As breast cancer awareness month comes to a close this week, millions of pink-ribbon-wearing college-age women will binge for Halloween festivities and many women in the stands of football stadiums countrywide will toast pink-clad NFLers with a beer or two. What few will realize is that there’s an established link between breast cancer and alcohol use. Alcohol consumption is the only dietary factor proven to increase the chance for developing the disease… not the disease of Alcoholism but the disease of breast cancer.
That’s not to say women who don’t drink don’t get breast cancer, but those who do drink, and those who binge or drink regularly, are more susceptible. Women who consumed even “modest” alcohol (equivalent to 3-6 glasses of wine per week) were linked with a 15 percent increase of developing the disease. They also found that the increased risk of breast cancer for those who drank at least 30 grams of alcohol per day on average (at least 2 drinks daily) was 51 percent higher compared to women who never drank alcohol.I
In addition, when the researchers looked at alcohol consumption levels between the ages 18 to 40 and after the age of 40, they discovered that both were strongly linked with an increased risk of breast cancer. The connection with alcohol consumption still remained even after controlling reducing or quitting alcohol consumption after the age of 40.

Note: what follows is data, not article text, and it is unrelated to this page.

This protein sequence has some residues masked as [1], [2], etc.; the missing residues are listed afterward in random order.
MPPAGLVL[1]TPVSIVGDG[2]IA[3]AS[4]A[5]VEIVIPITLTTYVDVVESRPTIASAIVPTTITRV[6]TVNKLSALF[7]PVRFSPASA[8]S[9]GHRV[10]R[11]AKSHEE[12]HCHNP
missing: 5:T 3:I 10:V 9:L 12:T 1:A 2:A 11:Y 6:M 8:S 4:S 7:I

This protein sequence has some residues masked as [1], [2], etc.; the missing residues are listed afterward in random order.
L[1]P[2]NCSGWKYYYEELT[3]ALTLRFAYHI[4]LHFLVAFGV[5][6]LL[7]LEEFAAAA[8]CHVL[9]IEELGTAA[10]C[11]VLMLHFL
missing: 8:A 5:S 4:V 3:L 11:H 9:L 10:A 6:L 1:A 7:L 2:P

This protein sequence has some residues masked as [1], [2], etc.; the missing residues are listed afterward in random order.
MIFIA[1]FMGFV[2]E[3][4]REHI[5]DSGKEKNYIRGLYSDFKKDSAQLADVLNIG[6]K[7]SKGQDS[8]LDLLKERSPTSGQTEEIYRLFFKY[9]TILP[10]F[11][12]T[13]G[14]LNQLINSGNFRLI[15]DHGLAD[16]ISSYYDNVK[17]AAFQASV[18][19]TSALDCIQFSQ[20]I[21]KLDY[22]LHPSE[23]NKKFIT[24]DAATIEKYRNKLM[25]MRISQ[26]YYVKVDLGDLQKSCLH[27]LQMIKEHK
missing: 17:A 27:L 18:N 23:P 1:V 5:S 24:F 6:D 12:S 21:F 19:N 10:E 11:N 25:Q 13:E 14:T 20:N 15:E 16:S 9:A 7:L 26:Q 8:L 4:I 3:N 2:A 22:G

Examiner.com stories have shown over the last few weeks that one in eight women will have an encounter with breast cancer. According to findings recently reported in the Journal of the American Medical Association (JAMA), breast cancer risks increase 10 percent for every 10 grams of alcohol consumed daily. That is one drink. The finding supports studies dating back as far as the 1970s that demonstrate how alcohol use is a cancer risk factor, and more so in women than in men.
One of the most significant, and obvious, ways of reducing the risk of breast cancer is to eliminate or moderate how much we drink. If it is the only dietary connection that’s been made to the increased risk of breast cancer, it’s worth evaluating how much or how often alcohol plays into celebrations like Halloween or NFL Sundays.